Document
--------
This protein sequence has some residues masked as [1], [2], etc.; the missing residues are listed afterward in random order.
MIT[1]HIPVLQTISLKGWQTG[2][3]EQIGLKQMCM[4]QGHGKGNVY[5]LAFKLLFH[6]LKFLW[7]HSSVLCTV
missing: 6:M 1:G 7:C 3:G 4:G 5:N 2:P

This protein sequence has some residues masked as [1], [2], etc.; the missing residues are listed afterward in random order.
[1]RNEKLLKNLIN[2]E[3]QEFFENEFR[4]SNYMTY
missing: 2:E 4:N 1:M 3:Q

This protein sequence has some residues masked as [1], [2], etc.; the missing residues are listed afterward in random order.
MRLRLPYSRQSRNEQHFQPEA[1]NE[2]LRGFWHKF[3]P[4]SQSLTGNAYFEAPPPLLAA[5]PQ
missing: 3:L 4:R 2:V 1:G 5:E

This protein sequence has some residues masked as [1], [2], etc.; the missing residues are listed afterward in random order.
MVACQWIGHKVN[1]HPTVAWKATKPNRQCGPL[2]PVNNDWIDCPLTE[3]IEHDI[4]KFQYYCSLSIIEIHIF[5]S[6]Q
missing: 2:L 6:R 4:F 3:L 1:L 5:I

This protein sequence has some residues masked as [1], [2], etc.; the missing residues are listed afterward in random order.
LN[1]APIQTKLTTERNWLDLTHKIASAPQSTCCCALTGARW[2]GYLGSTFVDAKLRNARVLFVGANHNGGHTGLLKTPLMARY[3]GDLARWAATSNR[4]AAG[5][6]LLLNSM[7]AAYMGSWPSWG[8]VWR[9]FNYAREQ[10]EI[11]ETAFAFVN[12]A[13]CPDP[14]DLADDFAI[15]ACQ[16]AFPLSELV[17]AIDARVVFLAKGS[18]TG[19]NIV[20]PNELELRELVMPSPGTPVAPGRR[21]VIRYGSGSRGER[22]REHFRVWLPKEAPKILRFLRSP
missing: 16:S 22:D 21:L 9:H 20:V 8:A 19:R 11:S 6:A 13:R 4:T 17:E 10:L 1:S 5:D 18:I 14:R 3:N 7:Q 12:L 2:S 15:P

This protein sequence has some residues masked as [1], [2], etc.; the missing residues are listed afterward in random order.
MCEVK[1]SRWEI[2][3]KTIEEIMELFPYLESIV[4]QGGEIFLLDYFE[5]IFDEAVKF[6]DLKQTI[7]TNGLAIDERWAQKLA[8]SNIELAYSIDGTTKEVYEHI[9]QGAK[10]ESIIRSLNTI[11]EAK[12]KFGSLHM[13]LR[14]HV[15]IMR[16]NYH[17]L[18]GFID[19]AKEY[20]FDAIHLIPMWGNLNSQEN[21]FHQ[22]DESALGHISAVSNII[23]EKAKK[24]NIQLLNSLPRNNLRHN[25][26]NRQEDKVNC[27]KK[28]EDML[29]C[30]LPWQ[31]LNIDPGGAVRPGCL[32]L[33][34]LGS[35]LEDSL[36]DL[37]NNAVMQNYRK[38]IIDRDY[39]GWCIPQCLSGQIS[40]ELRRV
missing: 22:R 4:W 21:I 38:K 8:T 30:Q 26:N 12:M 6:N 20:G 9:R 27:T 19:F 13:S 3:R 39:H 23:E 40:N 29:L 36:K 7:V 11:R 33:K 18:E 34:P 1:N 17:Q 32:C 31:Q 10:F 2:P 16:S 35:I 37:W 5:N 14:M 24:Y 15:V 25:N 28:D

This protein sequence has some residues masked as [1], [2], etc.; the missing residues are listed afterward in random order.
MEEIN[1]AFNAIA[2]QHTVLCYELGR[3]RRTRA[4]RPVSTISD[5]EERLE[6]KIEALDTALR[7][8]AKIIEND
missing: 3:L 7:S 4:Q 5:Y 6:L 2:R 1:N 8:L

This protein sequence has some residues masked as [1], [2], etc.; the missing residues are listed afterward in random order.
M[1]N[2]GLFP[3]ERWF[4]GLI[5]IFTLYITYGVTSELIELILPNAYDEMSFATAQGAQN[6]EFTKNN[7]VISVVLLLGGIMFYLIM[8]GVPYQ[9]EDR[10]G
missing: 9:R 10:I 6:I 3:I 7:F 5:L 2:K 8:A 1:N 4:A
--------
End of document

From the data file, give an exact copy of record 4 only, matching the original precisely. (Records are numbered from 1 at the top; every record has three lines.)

This protein sequence has some residues masked as [1], [2], etc.; the missing residues are listed afterward in random order.
MVACQWIGHKVN[1]HPTVAWKATKPNRQCGPL[2]PVNNDWIDCPLTE[3]IEHDI[4]KFQYYCSLSIIEIHIF[5]S[6]Q
missing: 2:L 6:R 4:F 3:L 1:L 5:I